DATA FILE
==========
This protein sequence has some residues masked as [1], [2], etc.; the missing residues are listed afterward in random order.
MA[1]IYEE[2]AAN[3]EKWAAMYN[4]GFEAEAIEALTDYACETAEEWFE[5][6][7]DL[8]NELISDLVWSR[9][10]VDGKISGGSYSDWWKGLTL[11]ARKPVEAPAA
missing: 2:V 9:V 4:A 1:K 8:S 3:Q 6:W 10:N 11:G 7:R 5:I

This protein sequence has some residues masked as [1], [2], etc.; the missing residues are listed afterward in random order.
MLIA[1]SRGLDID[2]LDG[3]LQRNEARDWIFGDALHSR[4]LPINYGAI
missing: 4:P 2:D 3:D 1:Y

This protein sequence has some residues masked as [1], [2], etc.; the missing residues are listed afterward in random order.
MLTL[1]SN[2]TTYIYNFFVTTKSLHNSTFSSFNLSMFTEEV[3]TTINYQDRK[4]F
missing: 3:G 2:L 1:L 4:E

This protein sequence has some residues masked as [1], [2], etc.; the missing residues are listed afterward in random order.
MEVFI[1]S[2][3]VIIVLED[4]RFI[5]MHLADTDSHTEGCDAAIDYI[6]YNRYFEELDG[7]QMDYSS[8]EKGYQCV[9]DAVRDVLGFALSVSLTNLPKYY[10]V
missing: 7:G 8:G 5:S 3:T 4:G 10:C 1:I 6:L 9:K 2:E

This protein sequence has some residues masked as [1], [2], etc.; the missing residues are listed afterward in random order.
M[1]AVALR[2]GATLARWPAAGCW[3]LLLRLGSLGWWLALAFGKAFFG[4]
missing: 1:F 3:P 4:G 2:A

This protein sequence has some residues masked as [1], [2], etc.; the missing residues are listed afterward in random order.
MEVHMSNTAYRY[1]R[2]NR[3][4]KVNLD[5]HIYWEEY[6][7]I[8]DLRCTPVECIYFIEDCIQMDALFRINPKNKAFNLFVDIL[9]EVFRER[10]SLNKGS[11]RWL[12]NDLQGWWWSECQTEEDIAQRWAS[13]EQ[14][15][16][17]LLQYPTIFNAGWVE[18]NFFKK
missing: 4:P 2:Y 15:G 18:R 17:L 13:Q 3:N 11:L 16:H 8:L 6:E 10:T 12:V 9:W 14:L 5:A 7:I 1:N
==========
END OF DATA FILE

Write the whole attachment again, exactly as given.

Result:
This protein sequence has some residues masked as [1], [2], etc.; the missing residues are listed afterward in random order.
MA[1]IYEE[2]AAN[3]EKWAAMYN[4]GFEAEAIEALTDYACETAEEWFE[5][6][7]DL[8]NELISDLVWSR[9][10]VDGKISGGSYSDWWKGLTL[11]ARKPVEAPAA
missing: 2:V 9:V 4:A 1:K 8:S 3:Q 6:W 10:N 11:G 7:R 5:I

This protein sequence has some residues masked as [1], [2], etc.; the missing residues are listed afterward in random order.
MLIA[1]SRGLDID[2]LDG[3]LQRNEARDWIFGDALHSR[4]LPINYGAI
missing: 4:P 2:D 3:D 1:Y

This protein sequence has some residues masked as [1], [2], etc.; the missing residues are listed afterward in random order.
MLTL[1]SN[2]TTYIYNFFVTTKSLHNSTFSSFNLSMFTEEV[3]TTINYQDRK[4]F
missing: 3:G 2:L 1:L 4:E

This protein sequence has some residues masked as [1], [2], etc.; the missing residues are listed afterward in random order.
MEVFI[1]S[2][3]VIIVLED[4]RFI[5]MHLADTDSHTEGCDAAIDYI[6]YNRYFEELDG[7]QMDYSS[8]EKGYQCV[9]DAVRDVLGFALSVSLTNLPKYY[10]V
missing: 7:G 8:G 5:S 3:T 4:G 10:C 1:I 6:L 9:K 2:E

This protein sequence has some residues masked as [1], [2], etc.; the missing residues are listed afterward in random order.
M[1]AVALR[2]GATLARWPAAGCW[3]LLLRLGSLGWWLALAFGKAFFG[4]
missing: 1:F 3:P 4:G 2:A

This protein sequence has some residues masked as [1], [2], etc.; the missing residues are listed afterward in random order.
MEVHMSNTAYRY[1]R[2]NR[3][4]KVNLD[5]HIYWEEY[6][7]I[8]DLRCTPVECIYFIEDCIQMDALFRINPKNKAFNLFVDIL[9]EVFRER[10]SLNKGS[11]RWL[12]NDLQGWWWSECQTEEDIAQRWAS[13]EQ[14][15][16][17]LLQYPTIFNAGWVE[18]NFFKK
missing: 4:P 2:Y 15:G 18:R 17:L 13:Q 3:N 11:L 16:H 8:L 6:E 10:T 12:V 9:W 14:L 5:A 7:I 1:N